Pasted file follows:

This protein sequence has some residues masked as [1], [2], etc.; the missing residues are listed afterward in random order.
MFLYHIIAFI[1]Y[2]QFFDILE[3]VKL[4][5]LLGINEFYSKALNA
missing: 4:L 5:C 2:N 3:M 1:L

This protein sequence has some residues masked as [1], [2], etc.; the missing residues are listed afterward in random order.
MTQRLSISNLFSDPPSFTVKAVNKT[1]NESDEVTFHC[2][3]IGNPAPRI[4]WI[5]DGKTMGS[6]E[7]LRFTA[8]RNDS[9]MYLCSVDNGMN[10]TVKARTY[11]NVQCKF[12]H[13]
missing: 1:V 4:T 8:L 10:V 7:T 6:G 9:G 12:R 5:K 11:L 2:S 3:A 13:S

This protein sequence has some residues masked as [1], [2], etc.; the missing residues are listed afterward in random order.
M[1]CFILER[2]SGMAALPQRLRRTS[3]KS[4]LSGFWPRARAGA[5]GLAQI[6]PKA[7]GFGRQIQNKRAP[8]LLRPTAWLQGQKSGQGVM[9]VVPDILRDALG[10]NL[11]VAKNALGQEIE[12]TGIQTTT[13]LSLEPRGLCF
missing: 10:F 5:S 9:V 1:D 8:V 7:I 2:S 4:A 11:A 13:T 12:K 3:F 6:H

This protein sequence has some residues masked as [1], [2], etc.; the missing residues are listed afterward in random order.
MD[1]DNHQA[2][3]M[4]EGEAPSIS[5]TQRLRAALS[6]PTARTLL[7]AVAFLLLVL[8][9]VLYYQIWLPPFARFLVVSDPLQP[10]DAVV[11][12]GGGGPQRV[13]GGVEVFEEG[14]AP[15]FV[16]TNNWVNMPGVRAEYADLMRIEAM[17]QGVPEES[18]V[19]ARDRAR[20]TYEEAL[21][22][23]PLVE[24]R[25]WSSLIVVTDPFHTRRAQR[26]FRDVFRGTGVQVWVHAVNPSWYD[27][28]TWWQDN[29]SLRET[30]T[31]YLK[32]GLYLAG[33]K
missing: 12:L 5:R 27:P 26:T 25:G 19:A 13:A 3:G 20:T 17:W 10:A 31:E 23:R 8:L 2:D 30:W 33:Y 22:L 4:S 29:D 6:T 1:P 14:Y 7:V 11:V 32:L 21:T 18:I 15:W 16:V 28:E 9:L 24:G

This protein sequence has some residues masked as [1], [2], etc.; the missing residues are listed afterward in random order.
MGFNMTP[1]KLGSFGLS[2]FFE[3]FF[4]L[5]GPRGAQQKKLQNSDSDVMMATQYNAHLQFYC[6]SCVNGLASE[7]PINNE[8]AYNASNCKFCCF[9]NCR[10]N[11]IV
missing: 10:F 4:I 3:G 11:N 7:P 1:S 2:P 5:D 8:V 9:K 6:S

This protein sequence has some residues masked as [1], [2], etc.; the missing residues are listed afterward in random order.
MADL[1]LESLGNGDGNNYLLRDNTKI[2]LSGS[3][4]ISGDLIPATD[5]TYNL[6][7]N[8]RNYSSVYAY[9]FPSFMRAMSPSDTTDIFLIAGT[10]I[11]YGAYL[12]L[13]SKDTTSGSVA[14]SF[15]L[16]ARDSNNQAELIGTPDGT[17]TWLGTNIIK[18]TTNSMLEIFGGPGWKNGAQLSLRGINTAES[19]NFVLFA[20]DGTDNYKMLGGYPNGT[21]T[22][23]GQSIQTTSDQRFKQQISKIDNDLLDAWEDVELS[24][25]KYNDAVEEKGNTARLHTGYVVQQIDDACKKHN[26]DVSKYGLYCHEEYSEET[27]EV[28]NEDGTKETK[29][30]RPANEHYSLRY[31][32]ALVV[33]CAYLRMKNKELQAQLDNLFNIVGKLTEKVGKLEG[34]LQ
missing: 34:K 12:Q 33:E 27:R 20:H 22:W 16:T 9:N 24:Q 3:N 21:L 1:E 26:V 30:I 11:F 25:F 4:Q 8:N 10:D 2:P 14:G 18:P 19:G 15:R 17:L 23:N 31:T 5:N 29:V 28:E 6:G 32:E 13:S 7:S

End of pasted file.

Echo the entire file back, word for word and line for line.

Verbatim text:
This protein sequence has some residues masked as [1], [2], etc.; the missing residues are listed afterward in random order.
MFLYHIIAFI[1]Y[2]QFFDILE[3]VKL[4][5]LLGINEFYSKALNA
missing: 4:L 5:C 2:N 3:M 1:L

This protein sequence has some residues masked as [1], [2], etc.; the missing residues are listed afterward in random order.
MTQRLSISNLFSDPPSFTVKAVNKT[1]NESDEVTFHC[2][3]IGNPAPRI[4]WI[5]DGKTMGS[6]E[7]LRFTA[8]RNDS[9]MYLCSVDNGMN[10]TVKARTY[11]NVQCKF[12]H[13]
missing: 1:V 4:T 8:L 10:V 7:T 6:G 9:G 12:R 5:K 11:L 2:S 3:A 13:S

This protein sequence has some residues masked as [1], [2], etc.; the missing residues are listed afterward in random order.
M[1]CFILER[2]SGMAALPQRLRRTS[3]KS[4]LSGFWPRARAGA[5]GLAQI[6]PKA[7]GFGRQIQNKRAP[8]LLRPTAWLQGQKSGQGVM[9]VVPDILRDALG[10]NL[11]VAKNALGQEIE[12]TGIQTTT[13]LSLEPRGLCF
missing: 10:F 5:S 9:V 1:D 8:V 7:I 2:S 4:A 11:A 13:T 12:K 3:F 6:H

This protein sequence has some residues masked as [1], [2], etc.; the missing residues are listed afterward in random order.
MD[1]DNHQA[2][3]M[4]EGEAPSIS[5]TQRLRAALS[6]PTARTLL[7]AVAFLLLVL[8][9]VLYYQIWLPPFARFLVVSDPLQP[10]DAVV[11][12]GGGGPQRV[13]GGVEVFEEG[14]AP[15]FV[16]TNNWVNMPGVRAEYADLMRIEAM[17]QGVPEES[18]V[19]ARDRAR[20]TYEEAL[21][22][23]PLVE[24]R[25]WSSLIVVTDPFHTRRAQR[26]FRDVFRGTGVQVWVHAVNPSWYD[27][28]TWWQDN[29]SLRET[30]T[31]YLK[32]GLYLAG[33]K
missing: 12:L 5:R 27:P 26:T 25:G 19:A 13:A 3:G 20:T 17:W 10:A 31:E 23:R 8:L 2:D 30:W 33:Y 22:L 4:S 29:D 6:T 1:P 14:Y 7:V 11:V 32:L 21:T 18:I 15:W 16:V 28:E 9:L 24:G

This protein sequence has some residues masked as [1], [2], etc.; the missing residues are listed afterward in random order.
MGFNMTP[1]KLGSFGLS[2]FFE[3]FF[4]L[5]GPRGAQQKKLQNSDSDVMMATQYNAHLQFYC[6]SCVNGLASE[7]PINNE[8]AYNASNCKFCCF[9]NCR[10]N[11]IV
missing: 10:F 4:I 3:G 11:N 7:P 1:S 2:P 5:D 8:V 9:K 6:S

This protein sequence has some residues masked as [1], [2], etc.; the missing residues are listed afterward in random order.
MADL[1]LESLGNGDGNNYLLRDNTKI[2]LSGS[3][4]ISGDLIPATD[5]TYNL[6][7]N[8]RNYSSVYAY[9]FPSFMRAMSPSDTTDIFLIAGT[10]I[11]YGAYL[12]L[13]SKDTTSGSVA[14]SF[15]L[16]ARDSNNQAELIGTPDGT[17]TWLGTNIIK[18]TTNSMLEIFGGPGWKNGAQLSLRGINTAES[19]NFVLFA[20]DGTDNYKMLGGYPNGT[21]T[22][23]GQSIQTTSDQRFKQQISKIDNDLLDAWEDVELS[24][25]KYNDAVEEKGNTARLHTGYVVQQIDDACKKHN[26]DVSKYGLYCHEEYSEET[27]EV[28]NEDGTKETK[29][30]RPANEHYSLRY[31][32]ALVV[33]CAYLRMKNKELQAQLDNLFNIVGKLTEKVGKLEG[34]LQ
missing: 34:K 12:Q 33:E 27:R 20:H 22:W 16:T 9:N 24:Q 3:N 21:L 1:E 26:V 30:I 11:F 25:F 4:Q 8:N 10:D 2:P 14:G 18:P 19:G 15:R 17:L 23:N 31:T 5:N 29:V 28:E 6:G 32:E 13:S 7:S